Flapping while running up a ramp takes far
less energy than flight at the same angle.
What’s the News: How did birds get their wings? And how did they start using them to fly? These questions have bedeviled evolutionary biologists for more than a century, and with flight’s origins long buried, a lot of careful measurements of how modern birds work combined with clever guesswork has resulted in several fiercely differing theories. The two major camps have proto-birds either dropping from trees or running along the ground before finally taking to the air.
A new study lends credence to the idea that flapping wings while running could have been involved by showing that it requires much less energy than flying while still helping birds get over obstacles. This suggests that it could have been an easy way for proto-birds to start going through the motions.
What’s the News: While you may be able to hide your age with makeup and plastic surgery, don’t think that your deception is foolproof. Researchers have now developed a technique to ascertain your age to within five years using only your saliva. The new method, published in the journal PLoS One, could someday be used by forensic experts to pinpoint the age of crime suspects.
What’s the News: In the animal kingdom, prey species must follow one rule above all others: keep away from predators. To do this, some animals take chemical cues from the urine they stumble upon. Now, new research published in the Proceedings of the National Academy of Science has identified a single molecule in the urine of many mammalian carnivores that causes rodents to scurry in fear. This chemical could eventually help scientists understand instinctual behavior in animals.
What’s the News: We walking, talking agglomerations of cells have always thought of multicellular life as a profound jump in evolution. The first organisms were just single cells, but at some point, they began to work together for the good of the whole, divvying up tasks like nutrient transport and cellular messaging. Eventually, these colonies became the complex multicellular life that we know and love.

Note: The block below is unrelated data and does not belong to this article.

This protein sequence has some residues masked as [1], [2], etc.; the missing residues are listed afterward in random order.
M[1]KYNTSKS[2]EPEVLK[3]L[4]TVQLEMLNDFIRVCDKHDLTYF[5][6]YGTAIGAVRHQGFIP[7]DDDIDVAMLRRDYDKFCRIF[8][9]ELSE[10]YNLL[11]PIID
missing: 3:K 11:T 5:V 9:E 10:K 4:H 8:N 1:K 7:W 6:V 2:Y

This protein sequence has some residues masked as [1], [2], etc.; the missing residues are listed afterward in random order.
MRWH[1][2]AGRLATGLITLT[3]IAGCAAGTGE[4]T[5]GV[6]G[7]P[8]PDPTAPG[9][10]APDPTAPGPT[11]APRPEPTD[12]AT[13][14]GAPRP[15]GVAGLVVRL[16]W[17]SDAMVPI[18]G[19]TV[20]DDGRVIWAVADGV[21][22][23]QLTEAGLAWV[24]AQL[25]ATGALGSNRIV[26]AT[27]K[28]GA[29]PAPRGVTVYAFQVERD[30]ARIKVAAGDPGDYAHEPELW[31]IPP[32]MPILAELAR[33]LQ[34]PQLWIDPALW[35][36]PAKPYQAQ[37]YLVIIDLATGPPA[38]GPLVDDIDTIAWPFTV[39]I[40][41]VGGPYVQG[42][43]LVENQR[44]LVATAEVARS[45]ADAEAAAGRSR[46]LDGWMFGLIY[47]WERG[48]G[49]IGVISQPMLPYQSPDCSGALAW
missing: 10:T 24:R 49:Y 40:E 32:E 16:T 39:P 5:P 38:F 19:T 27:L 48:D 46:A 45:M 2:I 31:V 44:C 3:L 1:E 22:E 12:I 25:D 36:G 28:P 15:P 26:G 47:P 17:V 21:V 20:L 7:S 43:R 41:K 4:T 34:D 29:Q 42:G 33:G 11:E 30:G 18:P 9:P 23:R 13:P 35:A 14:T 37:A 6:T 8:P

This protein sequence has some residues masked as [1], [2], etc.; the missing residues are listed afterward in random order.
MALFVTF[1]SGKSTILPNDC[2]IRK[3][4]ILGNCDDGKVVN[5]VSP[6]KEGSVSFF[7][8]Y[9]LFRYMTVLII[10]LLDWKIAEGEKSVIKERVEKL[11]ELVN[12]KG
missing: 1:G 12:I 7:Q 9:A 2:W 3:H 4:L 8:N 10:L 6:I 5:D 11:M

But maybe being multicellular isn’t as difficult to achieve as we thought. Scientists presenting at the Society for the Study of Evolution conference have, over just a couple months, gotten single-celled yeast to grow into colonies that function as multicellular organisms.
What’s the News: Parrots are even less bird-brained than previously thought, suggests a new study in the journal Biology Letters. In a series of tests, researchers have learned that some African grey parrots can use logical reasoning to uncover hidden food.
What’s the News: Lytro, a Silicon Valley start-up, has designed a camera that lets you shoot first and focus later. The camera captures the far more light and data than traditional models, and comes with software that lets you focus the photo, shift perspective, or go 3D after you’ve taken the photo. The company plans to sell a consumer, fits-in-your-pocket model by the end of the year.
What’s the News: Researchers have developed a new, more targeted way to deliver cancer-fighting drugs, in which some nanoparticles zero in on a tumor, then summon another type of nanoparticles that actually dispense the drug. This method, detailed in a new study published online by Nature Materials, piggybacks on the body’s underlying biochemistry, using the chain of events that makes blood clot to call the drug-bearing nanoparticles to the site.
What’s the News: The left and right halves of the brain have separate stores for working memory, the information we actively keep in mind, suggests a study published online yesterday by the Proceedings of the National Academy of Sciences. People can, on average, hold only four pieces of information in working memory—say, where four strangers are seated in a room. The current study suggests that, in fact, working memory capacity is two plus two—two items stored in each side of the brain—rather than four items stored anywhere. This understanding could be used to design learning techniques and visual displays that maximize working memory capacity.
Could Neanderthal DNA have protected our ancestors from diseases?
What’s the News: While we humans have certainly outlasted our hominin cousins, new research shows that Neanderthal and Denisovan genes may have helped us spread far and wide. By mating with the two species, our ancestors acquired genes that allowed them to adapt to diseases outside of Africa far quicker than would have been otherwise possible, according to Peter Parham, a professor of microbiology and immunology at Stanford University.
What’s the News: Scientists have built a brain implant that can restore lost memories and reinforce new ones. The implant, tested in a recent study in rats, brings back a memory by recording and replaying the electrical activity of neurons in a part of the hippocampus, the brain’s long-term memory center. While the device is far from ready for use in humans, it’s an important step toward memory-boosting implants that could one day help patients who have developed dementia or suffered a stroke.